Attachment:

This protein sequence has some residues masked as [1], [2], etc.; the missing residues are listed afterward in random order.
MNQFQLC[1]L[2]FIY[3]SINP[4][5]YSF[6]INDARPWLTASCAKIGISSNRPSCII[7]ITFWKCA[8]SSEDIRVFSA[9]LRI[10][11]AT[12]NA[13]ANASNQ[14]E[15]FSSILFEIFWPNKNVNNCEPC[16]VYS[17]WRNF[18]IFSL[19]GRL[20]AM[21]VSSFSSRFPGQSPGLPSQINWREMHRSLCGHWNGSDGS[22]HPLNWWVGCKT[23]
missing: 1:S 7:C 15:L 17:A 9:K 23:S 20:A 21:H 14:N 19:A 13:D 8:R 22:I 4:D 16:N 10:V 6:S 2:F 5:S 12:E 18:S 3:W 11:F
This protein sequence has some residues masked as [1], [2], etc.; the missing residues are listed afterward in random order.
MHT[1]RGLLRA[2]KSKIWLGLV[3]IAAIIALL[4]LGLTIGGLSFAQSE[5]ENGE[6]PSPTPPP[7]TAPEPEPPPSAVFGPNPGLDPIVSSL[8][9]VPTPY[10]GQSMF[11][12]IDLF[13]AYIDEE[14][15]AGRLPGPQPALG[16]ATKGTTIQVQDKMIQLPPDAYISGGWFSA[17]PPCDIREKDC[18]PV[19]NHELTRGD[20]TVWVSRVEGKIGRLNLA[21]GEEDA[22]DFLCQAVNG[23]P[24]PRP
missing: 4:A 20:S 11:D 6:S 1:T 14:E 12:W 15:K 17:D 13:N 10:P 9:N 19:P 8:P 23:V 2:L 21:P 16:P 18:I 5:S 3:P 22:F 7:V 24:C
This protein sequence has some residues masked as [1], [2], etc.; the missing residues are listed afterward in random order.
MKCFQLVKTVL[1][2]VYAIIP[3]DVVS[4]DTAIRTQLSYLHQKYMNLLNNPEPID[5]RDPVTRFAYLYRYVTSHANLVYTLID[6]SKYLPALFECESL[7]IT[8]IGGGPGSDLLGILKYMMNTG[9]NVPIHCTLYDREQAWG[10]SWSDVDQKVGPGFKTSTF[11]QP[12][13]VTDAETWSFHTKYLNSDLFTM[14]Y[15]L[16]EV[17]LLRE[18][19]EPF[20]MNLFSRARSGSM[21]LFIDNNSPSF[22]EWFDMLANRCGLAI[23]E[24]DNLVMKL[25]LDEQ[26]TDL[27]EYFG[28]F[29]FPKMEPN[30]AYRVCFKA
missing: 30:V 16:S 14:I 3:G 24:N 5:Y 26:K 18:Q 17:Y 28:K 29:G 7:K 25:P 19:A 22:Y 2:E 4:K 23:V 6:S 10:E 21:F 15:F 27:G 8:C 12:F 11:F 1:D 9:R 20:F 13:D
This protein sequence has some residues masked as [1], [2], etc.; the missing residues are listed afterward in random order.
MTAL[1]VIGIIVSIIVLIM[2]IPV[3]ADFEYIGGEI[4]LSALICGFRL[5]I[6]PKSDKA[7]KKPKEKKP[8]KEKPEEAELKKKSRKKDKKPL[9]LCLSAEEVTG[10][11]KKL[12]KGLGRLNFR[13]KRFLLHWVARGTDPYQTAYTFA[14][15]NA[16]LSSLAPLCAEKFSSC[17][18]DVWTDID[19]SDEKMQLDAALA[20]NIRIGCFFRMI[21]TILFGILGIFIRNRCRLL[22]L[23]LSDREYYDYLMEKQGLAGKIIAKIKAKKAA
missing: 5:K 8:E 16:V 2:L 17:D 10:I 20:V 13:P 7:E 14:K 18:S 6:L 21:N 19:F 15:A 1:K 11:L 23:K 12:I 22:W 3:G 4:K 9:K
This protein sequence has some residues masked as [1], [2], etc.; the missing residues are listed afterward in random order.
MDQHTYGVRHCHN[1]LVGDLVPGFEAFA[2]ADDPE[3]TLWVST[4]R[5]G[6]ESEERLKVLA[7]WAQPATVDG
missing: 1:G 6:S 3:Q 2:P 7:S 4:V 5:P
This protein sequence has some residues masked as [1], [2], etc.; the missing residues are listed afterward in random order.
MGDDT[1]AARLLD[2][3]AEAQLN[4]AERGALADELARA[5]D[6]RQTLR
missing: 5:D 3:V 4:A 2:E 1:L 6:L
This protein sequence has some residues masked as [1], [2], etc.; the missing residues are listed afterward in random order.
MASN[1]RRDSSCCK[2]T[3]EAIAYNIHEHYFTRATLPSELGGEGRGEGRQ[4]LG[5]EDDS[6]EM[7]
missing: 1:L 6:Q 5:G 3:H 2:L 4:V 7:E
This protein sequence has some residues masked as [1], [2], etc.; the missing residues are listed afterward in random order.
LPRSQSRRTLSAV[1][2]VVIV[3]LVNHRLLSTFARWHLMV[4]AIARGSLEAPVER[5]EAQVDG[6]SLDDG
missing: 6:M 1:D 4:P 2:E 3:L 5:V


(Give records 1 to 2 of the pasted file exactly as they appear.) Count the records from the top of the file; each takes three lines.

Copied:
This protein sequence has some residues masked as [1], [2], etc.; the missing residues are listed afterward in random order.
MNQFQLC[1]L[2]FIY[3]SINP[4][5]YSF[6]INDARPWLTASCAKIGISSNRPSCII[7]ITFWKCA[8]SSEDIRVFSA[9]LRI[10][11]AT[12]NA[13]ANASNQ[14]E[15]FSSILFEIFWPNKNVNNCEPC[16]VYS[17]WRNF[18]IFSL[19]GRL[20]AM[21]VSSFSSRFPGQSPGLPSQINWREMHRSLCGHWNGSDGS[22]HPLNWWVGCKT[23]
missing: 1:S 7:C 15:L 17:A 9:K 23:S 20:A 21:H 14:N 19:A 13:D 8:R 22:I 4:D 16:N 10:V 6:S 2:F 5:S 12:E 18:S 3:W 11:F
This protein sequence has some residues masked as [1], [2], etc.; the missing residues are listed afterward in random order.
MHT[1]RGLLRA[2]KSKIWLGLV[3]IAAIIALL[4]LGLTIGGLSFAQSE[5]ENGE[6]PSPTPPP[7]TAPEPEPPPSAVFGPNPGLDPIVSSL[8][9]VPTPY[10]GQSMF[11][12]IDLF[13]AYIDEE[14][15]AGRLPGPQPALG[16]ATKGTTIQVQDKMIQLPPDAYISGGWFSA[17]PPCDIREKDC[18]PV[19]NHELTRGD[20]TVWVSRVEGKIGRLNLA[21]GEEDA[22]DFLCQAVNG[23]P[24]PRP
missing: 4:A 20:S 11:D 6:S 1:T 14:E 12:W 15:K 17:D 13:N 10:P 9:N 19:P 8:P 23:V 2:L 21:P 16:P 18:I 5:S 3:P 22:F 7:V 24:C